Globally, last month was 0.05 °C warmer than September 2019 and 0.08 °C warmer than September 2016. This was due to record high temperatures in several regions, including Northern Siberia, the Middle East and parts of South America and Australia, the Independent reports.
The average temperature in Europe, according to the readings of the European Climate Change Service Copernicus (C3S), was also a record warm - 0.2 ° C warmer than September 2018.
The researchers believe that 2020 as a whole is likely to break temperature records in 2016, which is considered the warmest calendar year on record.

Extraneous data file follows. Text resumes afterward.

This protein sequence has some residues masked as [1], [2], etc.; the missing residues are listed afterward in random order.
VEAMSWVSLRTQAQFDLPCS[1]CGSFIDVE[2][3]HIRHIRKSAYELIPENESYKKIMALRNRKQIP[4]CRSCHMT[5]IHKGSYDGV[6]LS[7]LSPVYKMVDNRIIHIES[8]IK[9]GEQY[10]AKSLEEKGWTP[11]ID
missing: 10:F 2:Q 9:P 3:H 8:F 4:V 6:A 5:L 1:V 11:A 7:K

Another sad indicator is that the ice in the Arctic has shrunk to the second lowest in history (the record is September 2012). This is due to the fact that the last six months in the Siberian Arctic, there has been a higher than average temperature. In general, this region is known for strong temperature fluctuations, but this year the heat was "unusual in its strength and persistence," notes C3S.
Since the first satellite observations in the 1970s, the extent of sea ice in the polar region has declined sharply. This trend is visible all year round, but becomes most evident in September, when the ice cover reaches its annual minimum.